The night before my workshop, I had a wonderful seafood dinner with my client. I asked my friend … “Why did you hire me?”

“Your content resonates with me,” he said without hesitation.

Isn’t that an interesting word … resonates.

My content was not at the top of an SEO stack for personal branding. I’m certainly not going to make the Alexa hit parade.

But a person who hired me for this important work chose me because there was an emotional connection that resonated with him on a personal and professional level.

This reveals a more practical and realistic value of content in this competitive environment, and a value that is almost entirely overlooked by marketers today.

At this point, I would like to interrupt myself. Whenever I write a mega-trend blog post like this, I am pointing out an idea that is very broad … and it may not apply to everybody. There certainly is still room today for SEO-driven content, and there always will be as far out into the future as I can see. The numbers I’ve presented here are high level. The true search volume for your industry could result in mostly organic results, especially in smaller niche markets.

The answer to every marketing question is, “it depends,” and that is certainly true here.

But overall, SEO-driven content is probably working less well for most businesses and content that attracts customers due to its authority is becoming more important.

Content and authority

So there are really two basic content strategies you can use to win new business: Content meant to win SEO and content meant to earn authority (content that resonates with readers). And of course, you can have overlap between these strategies:

future of seo

I won the business in Seattle — against all SEO odds — because I ignored SEO. I write for my readers. If I do that well and consistently, I’ll earn subscribers. Eventually, these subscribers will grow to know me, trust me and hire me. I think that is the future of SEO, which is really not SEO at all!

It’s a different way to look at content strategy but for 90 percent of the businesses out there who will never win the SEO battle, content built on authority might be the best and only strategic option.

I’m not creating content to trick you into clicking a link. I am creating content that consistently connects with your hopes and dreams and business needs. I’m building a long-term connection that resonates.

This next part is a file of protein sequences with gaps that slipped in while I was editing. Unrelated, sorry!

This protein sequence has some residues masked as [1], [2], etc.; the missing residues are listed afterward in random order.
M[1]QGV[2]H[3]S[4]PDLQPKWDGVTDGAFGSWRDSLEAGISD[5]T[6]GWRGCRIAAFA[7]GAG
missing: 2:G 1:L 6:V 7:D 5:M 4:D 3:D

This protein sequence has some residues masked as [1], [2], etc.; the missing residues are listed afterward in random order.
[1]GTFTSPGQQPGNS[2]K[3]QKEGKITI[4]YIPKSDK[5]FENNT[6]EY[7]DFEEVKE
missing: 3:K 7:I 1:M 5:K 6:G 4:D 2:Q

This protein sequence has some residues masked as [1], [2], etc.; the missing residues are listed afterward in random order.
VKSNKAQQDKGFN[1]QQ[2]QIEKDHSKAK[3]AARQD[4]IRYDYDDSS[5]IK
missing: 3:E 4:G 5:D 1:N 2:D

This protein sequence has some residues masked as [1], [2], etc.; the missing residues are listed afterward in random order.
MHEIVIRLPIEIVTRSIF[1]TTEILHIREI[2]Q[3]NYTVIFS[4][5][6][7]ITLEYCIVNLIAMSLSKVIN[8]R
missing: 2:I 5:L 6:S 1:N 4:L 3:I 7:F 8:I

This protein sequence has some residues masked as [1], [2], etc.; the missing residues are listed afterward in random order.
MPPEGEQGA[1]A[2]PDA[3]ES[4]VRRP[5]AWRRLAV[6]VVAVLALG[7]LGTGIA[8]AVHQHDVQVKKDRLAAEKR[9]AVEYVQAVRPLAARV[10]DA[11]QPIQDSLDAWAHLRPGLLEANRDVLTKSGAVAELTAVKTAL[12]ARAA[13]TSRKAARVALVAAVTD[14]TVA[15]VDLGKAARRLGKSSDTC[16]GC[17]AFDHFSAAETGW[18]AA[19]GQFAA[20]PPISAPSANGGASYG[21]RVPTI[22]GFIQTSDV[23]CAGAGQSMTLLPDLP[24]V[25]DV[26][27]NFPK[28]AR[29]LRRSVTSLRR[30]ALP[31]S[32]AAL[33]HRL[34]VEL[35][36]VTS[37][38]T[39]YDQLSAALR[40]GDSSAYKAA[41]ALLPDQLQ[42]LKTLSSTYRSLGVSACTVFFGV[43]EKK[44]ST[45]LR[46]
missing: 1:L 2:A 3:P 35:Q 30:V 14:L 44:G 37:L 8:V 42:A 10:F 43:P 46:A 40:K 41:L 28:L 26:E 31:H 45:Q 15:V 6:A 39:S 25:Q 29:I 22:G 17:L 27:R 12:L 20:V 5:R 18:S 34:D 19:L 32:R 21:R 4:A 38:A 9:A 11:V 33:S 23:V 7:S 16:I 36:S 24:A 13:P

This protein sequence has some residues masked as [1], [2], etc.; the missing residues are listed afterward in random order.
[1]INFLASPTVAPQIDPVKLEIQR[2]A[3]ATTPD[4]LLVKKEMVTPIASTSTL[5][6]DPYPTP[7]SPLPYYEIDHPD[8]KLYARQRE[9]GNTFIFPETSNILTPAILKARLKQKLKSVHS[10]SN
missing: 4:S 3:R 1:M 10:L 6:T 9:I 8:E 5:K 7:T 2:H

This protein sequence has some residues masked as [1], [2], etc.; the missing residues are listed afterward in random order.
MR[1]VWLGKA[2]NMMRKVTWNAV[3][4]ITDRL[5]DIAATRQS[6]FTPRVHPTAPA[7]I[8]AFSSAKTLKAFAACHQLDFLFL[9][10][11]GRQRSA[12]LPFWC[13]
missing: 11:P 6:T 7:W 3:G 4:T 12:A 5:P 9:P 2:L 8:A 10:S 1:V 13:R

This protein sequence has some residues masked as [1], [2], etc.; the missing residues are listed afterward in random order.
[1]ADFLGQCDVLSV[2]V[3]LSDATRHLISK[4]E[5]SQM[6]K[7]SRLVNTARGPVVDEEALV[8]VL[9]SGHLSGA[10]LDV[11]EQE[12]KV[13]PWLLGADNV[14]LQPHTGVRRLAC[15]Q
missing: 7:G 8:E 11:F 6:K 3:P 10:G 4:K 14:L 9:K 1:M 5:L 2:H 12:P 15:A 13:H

Make sense?

Keynote speaker Mark SchaeferMark Schaefer is the chief blogger for this site, executive director of Schaefer Marketing Solutions, and the author of several best-selling digital marketing books. He is an acclaimed keynote speaker, college educator, and business consultant.  The Marketing Companion podcast is among the top business podcasts in the world.  Contact Mark to have him speak to your company event or conference soon.

Illustration courtesy 

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Is there still a place for blogging?

I love blogging. It is certainly my favorite social media drug of choice. It has helped me build a career and a business and it makes me happy to connect to people in my {grow} blog space every week!
For years, I’ve been hearing predictions about an inevitable decline in blogging popularity. Could it be here?
This is a well-known chart put out by WordPress that shows the number of blog posts that have been written on its site since 2006:
place for blogging
There are three noticeable characteristics of this chart:
  • A decade of enormous growth
  • One month in 2019 that seems to defy all odds!
  • A leveling of posts that have been published in the last two or three years
Arguably blogging was the first “social media” of the internet era and a reliable communication form for both companies and creatives. But with the entry barriers being removed for anyone to produce high-quality videos, podcasts, and other communication forms, the death of blogging has been predicted for a long time.

Is there still a place for blogging?

Does this graph indicate a slide in blogging growth? And where does blogging stand today?
First I want to caution that this chart does not tell the whole picture about blogging. For example, it excludes blog posts being published on Medium, which have been exploding, as well as platforms like LinkedIn, which has become a popular place for original content in the past few years.
I think if you look at all the places written content is being created today, you would see a trend line that is still going up — dramatically. But with all this other competition for your attention, is blogging less important, less relevant today? What is the place for blogging in this information ecosystem?
I haven’t addressed this issue in a long time and I thought it would be a good discussion topic for the podcast. In the newest episode, Brooke Sellas and I examine the true story behind blogging in the content ecosystem and also discuss a new integrated marketing trend, the marketing ideas consumers love the most, and an outrageous (and exclusive!) new musical performance from Ian Anderson Gray!

Let the show begin! Just click here:

Click here to dive into Episode 182

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The 10 best blog posts of 2019

best blog posts of 2019

Every year I chronicle the top 10 posts for the year based on your page views — the ultimate feedback! I have now had more than 13 million pages viewed on my blog and I thank you so much for your kind patronage!

As I look at what you regarded as my best work of the year, I tend to agree with you. I don’t always agree with these lists, but this year I think you nailed it. Good job readers!